When you are in the process of either building a new house or renovating your existing home, the insulation material for your home is a very important aspect to discuss with the building contractors. During these discussions, the contractors often mention the insulation’s “R-value.” By now you’ve gathered that the higher the R-value, the better the insulation. But is it as simple as using the insulation with the highest R-value you can afford? It also seems to you that the contractors will use insulation with R19 and/or R21 value. What is the difference?
In principle, there are two main differences between R19 and R21 insulation materials. The first difference is that the R21 insulation material is denser than the R19 material and thus insulates your home better. The second difference is that R19 material is less expensive than R21 insulation, but in the long run, the R21 insulated home will save the homeowner money every month on the utility bill.
The R-value of insulation is a very important aspect to keep in mind. The number indicates the density of the insulation material. But you are right, there is more to it than only using the insulation with the highest R-value you can afford. Aspects like the normal summer and winter temperatures in your area, the size of your home, the type of HVAC system that will be used in the home and the material the walls, floors and roof are made of all play a role. And it is customary to use insulation with R19 and/or R21 values in domestic homes.
In this article, I’ll explain what the R-value is and how it influences your home’s insulation. In the discussion, I’ll indicate the differences and similarities between R19 and R21 insulation materials.
Why is insulation needed in your home?
You may wonder why your home should be insulated.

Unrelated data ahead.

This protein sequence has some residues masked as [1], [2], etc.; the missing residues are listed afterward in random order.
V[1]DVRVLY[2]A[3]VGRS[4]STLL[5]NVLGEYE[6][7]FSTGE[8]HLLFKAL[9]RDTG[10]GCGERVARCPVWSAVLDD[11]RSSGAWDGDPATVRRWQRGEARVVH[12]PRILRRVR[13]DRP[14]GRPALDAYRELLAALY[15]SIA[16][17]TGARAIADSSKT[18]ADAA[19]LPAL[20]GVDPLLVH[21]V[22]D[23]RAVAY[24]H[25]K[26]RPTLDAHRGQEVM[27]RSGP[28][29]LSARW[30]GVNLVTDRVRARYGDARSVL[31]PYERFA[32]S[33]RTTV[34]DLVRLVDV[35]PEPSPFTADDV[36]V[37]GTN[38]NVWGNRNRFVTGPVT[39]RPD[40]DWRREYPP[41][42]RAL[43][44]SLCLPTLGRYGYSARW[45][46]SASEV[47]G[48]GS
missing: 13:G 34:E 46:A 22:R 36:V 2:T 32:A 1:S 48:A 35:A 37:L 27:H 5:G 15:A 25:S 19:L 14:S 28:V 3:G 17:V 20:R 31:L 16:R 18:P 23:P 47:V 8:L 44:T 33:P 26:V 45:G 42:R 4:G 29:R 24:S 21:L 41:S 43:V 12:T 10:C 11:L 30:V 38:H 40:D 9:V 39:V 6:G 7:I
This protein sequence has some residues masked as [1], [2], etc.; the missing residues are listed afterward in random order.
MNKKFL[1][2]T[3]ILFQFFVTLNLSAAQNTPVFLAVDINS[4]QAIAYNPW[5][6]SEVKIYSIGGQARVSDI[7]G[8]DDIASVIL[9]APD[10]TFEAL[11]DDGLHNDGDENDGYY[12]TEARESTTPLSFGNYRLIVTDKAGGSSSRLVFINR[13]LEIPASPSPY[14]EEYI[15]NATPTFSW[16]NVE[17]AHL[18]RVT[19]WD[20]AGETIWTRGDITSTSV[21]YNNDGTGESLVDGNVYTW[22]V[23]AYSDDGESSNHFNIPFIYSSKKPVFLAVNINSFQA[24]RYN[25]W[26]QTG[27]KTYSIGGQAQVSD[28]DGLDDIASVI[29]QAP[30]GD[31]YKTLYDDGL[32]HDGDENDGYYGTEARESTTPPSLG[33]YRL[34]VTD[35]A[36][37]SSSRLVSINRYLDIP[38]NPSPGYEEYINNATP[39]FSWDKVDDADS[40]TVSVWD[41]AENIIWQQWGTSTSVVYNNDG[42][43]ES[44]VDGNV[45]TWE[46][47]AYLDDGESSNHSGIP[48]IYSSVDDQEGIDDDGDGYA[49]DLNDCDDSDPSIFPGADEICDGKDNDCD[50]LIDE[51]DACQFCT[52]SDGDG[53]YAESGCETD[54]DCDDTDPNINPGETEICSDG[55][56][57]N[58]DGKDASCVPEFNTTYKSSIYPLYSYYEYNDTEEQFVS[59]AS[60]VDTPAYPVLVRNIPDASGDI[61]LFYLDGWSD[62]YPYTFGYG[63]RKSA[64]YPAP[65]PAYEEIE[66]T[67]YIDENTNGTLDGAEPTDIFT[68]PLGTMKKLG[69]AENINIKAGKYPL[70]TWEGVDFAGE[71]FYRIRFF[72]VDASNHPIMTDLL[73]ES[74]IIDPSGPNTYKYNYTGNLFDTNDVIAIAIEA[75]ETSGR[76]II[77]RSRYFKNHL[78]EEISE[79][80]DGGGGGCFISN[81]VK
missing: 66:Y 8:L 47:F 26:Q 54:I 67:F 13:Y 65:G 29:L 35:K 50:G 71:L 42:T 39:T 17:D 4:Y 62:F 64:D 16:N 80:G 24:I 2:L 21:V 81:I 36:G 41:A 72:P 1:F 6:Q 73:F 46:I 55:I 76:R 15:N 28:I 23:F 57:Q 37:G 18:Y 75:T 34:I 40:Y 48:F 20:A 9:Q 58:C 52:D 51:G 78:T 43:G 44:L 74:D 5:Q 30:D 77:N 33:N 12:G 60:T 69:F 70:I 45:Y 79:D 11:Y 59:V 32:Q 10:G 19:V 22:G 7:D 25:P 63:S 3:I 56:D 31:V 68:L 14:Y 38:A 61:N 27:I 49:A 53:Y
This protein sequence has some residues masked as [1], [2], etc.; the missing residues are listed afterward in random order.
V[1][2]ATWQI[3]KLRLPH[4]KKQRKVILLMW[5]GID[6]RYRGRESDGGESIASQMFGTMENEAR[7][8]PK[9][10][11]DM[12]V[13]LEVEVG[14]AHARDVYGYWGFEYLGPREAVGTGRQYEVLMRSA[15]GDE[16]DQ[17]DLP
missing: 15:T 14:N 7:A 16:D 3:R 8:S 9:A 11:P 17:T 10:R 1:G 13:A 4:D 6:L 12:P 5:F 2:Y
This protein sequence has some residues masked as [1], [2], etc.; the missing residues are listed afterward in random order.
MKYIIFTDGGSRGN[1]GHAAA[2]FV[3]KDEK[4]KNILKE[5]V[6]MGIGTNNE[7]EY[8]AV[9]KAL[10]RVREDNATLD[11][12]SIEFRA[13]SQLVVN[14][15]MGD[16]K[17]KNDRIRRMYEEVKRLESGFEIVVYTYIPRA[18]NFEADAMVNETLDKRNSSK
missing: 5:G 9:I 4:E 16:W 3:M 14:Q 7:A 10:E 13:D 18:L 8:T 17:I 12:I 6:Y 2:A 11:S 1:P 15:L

Simply put the answer is that insulation is installed in a building, and thus your home as well, to help the HVAC’s air conditioner and/or furnace to keep your home at a comfortable temperature during the summer’s heat and the winter’s cold.
The insulation material resists heat flow in or out of your home.
What is the R-value for insulation?
It can be overwhelming when you sort of simultaneously have to decide on insulation material and the type of HVAC system for your home, while working out the monthly cost of keeping your home’s temperature comfortable. And with all this, you also have to get used to new technical terms you’re not familiar with like the R-value of insulation material.
But I’ll make it easier for you by telling you in simple terms in this article what the R-value is and specifically tells you the difference and similarities between R19 and R20 insulation values.
The R-value for insulation is a recognized measurement to indicate how much resistance against airflow insulation material offers. The higher the R-value, the more resistance is offered by the material. And the more the resistance, the better can the insulating material resist the heat flow.
As the resistance given is directly related to the density of the insulation material, the R-value actually refers to the insulation’s density. R21 insulation has a higher density than R19 and is therefore slightly thinner because of its density. But although the density differs, R19 and R21 can fit into the same wall space.